Havelock Ellis (1859 - 1939)
Henry Havelock Ellis was a British doctor, sexual
psychologist and social reformer.
Ellis was born at Croydon, then a small town south of London. His father was a
sea captain, his mother, the daughter of a sea captain, and many other relatives
lived on or near the sea. At seven years of age his father took him on one of
his voyages. After his return Ellis went to a fairly good school, the French and
German College near Wimbledon, and afterward attended a school in Mitcham.
In April 1875 he left London on his father's ship for Australia. He became a
tutor for a family and spent a happy year there,
doing a lot of reading, and then obtained a position as a master at a grammar
school in Grafton. The headmaster had died and Ellis carried on the school for
that year, but was too young and inexperienced to do so successfully.
At the end of the year, he returned to Sydney and, after three months training,
was given charge of two government part-time elementary schools, one at Sparkes
Creek and the other at Junction Creek. He lived happily and healthily at the
school house on Sparkes Creek for a year (the most eventful year of his life).
Ellis returned to England in April 1879. He had decided to take up the study of
sex and felt his best step must be to qualify as a medical man. He studied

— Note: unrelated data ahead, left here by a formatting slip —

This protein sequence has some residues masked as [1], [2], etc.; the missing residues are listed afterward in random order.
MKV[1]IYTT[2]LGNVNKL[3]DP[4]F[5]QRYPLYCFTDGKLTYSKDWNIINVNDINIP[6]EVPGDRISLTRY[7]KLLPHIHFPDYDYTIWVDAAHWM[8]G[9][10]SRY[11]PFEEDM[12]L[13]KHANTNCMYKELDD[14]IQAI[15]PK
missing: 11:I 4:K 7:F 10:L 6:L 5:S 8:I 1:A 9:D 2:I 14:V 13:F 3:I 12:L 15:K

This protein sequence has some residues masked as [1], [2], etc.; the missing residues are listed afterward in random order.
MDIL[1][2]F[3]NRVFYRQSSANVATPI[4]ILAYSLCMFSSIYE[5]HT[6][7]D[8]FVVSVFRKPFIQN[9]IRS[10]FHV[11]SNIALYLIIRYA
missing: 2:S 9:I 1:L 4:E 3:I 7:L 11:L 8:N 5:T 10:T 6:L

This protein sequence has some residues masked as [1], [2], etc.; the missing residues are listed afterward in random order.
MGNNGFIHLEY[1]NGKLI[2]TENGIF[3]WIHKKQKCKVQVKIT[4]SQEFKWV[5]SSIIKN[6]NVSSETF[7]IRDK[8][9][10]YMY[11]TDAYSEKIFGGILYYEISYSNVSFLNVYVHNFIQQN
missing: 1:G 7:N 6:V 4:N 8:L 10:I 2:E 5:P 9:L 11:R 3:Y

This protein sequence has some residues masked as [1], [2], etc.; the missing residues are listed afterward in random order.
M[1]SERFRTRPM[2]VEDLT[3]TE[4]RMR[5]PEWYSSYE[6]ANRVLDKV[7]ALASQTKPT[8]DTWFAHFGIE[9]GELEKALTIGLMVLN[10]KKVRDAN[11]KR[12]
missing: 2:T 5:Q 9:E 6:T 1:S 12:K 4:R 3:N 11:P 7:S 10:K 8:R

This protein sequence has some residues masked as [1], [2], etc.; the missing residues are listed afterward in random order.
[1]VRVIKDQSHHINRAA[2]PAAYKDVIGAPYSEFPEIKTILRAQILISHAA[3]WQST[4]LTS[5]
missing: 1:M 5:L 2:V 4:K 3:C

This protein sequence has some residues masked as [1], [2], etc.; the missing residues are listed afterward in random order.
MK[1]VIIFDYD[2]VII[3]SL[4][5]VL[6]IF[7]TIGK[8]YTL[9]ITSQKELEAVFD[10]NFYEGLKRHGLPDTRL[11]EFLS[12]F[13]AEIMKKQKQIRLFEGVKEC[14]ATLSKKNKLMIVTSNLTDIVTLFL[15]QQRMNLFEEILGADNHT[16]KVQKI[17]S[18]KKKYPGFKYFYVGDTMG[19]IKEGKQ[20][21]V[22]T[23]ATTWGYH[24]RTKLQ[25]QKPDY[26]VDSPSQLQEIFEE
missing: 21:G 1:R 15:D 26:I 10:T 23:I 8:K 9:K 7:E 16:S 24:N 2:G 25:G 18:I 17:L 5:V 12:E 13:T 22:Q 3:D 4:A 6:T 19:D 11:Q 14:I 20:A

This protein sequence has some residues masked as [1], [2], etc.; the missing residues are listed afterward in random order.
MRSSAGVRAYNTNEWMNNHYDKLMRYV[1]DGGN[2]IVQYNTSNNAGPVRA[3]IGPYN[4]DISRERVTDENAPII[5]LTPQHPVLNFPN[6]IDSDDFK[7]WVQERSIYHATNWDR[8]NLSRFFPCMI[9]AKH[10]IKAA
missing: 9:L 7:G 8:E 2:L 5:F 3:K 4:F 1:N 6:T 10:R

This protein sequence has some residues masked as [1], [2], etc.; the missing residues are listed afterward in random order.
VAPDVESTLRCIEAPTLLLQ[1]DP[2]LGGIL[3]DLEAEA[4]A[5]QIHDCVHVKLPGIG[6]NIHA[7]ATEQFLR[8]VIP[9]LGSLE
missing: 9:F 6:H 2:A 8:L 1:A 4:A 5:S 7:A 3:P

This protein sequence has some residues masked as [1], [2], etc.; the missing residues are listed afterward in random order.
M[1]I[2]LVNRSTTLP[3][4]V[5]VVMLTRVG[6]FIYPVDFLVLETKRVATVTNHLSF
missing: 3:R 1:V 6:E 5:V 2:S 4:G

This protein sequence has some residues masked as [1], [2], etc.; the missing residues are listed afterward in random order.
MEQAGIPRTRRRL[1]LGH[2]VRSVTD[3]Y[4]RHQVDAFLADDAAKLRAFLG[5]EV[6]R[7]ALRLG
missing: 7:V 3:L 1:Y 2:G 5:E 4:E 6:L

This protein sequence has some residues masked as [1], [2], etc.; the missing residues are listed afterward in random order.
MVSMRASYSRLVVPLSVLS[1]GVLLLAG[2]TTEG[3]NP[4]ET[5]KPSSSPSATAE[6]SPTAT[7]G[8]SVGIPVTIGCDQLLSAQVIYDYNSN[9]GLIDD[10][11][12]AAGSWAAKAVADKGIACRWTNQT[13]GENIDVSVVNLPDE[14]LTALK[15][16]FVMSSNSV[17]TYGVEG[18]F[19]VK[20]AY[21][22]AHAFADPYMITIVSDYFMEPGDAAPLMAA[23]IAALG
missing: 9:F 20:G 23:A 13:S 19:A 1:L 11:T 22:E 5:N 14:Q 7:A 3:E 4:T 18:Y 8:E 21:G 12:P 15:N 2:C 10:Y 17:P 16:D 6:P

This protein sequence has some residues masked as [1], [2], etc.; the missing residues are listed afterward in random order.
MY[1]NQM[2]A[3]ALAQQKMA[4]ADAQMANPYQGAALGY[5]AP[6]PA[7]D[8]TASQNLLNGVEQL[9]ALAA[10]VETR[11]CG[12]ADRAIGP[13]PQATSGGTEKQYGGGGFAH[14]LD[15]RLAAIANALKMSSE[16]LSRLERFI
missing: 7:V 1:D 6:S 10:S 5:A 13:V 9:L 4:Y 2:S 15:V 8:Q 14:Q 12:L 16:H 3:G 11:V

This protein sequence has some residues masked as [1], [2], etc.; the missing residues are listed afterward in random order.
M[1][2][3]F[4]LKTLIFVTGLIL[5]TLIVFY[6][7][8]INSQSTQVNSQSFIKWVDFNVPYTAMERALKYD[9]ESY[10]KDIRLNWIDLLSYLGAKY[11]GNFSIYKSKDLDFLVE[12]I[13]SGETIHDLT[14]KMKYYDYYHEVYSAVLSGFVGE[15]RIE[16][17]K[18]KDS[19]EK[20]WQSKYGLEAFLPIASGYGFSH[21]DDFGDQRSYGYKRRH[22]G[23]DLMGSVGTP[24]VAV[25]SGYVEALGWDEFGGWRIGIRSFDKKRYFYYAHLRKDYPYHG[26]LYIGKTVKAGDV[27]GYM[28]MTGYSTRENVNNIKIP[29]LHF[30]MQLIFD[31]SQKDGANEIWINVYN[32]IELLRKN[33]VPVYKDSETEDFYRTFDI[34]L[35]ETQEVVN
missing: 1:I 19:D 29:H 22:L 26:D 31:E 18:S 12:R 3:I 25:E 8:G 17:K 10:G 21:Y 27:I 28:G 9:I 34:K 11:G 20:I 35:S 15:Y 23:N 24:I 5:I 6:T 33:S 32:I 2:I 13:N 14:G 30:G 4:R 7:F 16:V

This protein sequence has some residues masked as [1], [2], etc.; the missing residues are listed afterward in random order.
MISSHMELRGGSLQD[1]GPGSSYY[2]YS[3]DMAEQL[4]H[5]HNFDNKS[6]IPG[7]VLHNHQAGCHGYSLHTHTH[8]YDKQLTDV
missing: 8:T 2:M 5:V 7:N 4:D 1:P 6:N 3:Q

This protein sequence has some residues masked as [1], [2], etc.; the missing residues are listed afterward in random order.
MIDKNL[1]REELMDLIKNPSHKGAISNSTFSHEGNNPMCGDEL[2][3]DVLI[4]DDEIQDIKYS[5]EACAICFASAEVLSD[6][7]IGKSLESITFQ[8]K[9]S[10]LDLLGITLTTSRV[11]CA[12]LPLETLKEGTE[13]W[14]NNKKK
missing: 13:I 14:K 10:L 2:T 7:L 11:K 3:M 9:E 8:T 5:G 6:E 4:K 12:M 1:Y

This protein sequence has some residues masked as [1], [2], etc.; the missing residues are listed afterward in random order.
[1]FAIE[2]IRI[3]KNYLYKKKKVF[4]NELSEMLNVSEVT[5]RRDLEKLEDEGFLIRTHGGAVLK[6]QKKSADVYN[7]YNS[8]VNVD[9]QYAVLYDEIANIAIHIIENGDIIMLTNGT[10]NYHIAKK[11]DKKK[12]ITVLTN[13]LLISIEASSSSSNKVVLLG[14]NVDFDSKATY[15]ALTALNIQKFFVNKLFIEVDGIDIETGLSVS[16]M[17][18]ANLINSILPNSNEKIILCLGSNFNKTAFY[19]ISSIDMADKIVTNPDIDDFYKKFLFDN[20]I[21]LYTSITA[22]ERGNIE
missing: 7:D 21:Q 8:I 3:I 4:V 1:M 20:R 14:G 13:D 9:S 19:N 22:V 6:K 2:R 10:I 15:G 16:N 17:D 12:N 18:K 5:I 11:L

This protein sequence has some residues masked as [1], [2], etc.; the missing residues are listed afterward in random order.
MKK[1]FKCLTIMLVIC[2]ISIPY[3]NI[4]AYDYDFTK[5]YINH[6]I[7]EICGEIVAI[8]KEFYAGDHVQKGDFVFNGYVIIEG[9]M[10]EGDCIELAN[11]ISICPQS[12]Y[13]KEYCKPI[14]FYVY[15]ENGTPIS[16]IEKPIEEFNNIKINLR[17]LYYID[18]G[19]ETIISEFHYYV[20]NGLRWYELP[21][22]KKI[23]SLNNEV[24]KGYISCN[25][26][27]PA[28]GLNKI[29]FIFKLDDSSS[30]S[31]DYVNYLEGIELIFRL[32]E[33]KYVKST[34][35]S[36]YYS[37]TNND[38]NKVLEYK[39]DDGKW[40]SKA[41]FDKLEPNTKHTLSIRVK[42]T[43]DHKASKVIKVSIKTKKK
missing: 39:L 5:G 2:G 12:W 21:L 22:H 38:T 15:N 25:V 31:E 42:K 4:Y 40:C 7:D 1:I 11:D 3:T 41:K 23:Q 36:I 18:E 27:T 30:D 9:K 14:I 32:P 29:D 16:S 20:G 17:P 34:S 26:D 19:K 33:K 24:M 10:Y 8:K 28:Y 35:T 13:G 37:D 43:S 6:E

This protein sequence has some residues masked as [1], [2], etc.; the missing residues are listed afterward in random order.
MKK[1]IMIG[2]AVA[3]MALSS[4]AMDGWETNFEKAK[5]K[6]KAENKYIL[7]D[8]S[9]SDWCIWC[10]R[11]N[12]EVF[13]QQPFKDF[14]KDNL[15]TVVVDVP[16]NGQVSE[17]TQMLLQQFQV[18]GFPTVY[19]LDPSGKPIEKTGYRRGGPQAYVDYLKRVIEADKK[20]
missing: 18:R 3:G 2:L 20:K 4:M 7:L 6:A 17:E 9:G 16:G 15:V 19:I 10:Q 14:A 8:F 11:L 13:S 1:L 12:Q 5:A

medicine at St Thomas' Hospital, although he never had a regular medical
practice; he joined The Fellowship of the New Life in 1883, meeting other social
reformers Edward Carpenter and George Bernard Shaw.
In November, 1891 at the age of 32, and still a virgin, Ellis married the
English writer and proponent of women's rights, Edith Lees. From the beginning,
their marriage was unconventional (Edith Ellis was openly lesbian), and at the
end of the honeymoon, Ellis went back to his bachelor rooms in Paddington, while
she lived at Fellowship House. Their "open marriage" was the central subject in
Ellis's autobiography, My Life.
According to Ellis in My Life, his friends were much amused at his being
considered an expert on sex considering the fact that he suffered from impotence
until the age of 60, when he discovered that he was able to become aroused by
the sight of a woman urinating.
His Sexual Inversion, the first English medical text book on homosexuality,
co-authored with John Addington Symonds, described the sexual relations of
homosexual men and boys, something that Ellis did not consider to be a disease,
immoral, or a crime.
The work assumes that same-sex love transcends age as well as gender taboos, as
seven of the twenty one examples are of intergenerational relationships. A
bookseller was prosecuted in 1897 for stocking it. Althought the term itself is
attributed to Ellis, he writes in 1897, “‘Homosexual’ is a barbarously hybrid
word, and I claim no responsibility for it.” Other psychologically important
concepts developed by Ellis include autoerotism and narcissism, both of which
were later taken on by Sigmund Freud. Ellis was a supporter of eugenics which he
wrote about in The Task of Social Hygiene.
The Papers of Havelock Ellis are held at the University of Birmingham Special